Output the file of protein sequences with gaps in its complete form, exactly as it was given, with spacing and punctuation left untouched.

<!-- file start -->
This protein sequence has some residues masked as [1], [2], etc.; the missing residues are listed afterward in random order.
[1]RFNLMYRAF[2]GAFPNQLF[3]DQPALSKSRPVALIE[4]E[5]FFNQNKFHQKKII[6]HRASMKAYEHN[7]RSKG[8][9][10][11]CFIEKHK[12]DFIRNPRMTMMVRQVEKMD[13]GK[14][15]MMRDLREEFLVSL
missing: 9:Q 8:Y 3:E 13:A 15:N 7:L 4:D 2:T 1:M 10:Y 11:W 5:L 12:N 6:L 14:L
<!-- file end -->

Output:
This protein sequence has some residues masked as [1], [2], etc.; the missing residues are listed afterward in random order.
[1]RFNLMYRAF[2]GAFPNQLF[3]DQPALSKSRPVALIE[4]E[5]FFNQNKFHQKKII[6]HRASMKAYEHN[7]RSKG[8][9][10][11]CFIEKHK[12]DFIRNPRMTMMVRQVEKMD[13]GK[14][15]MMRDLREEFLVSL
missing: 9:Q 8:Y 3:E 13:A 15:N 7:L 4:D 2:T 1:M 10:Y 11:W 5:L 12:N 6:L 14:L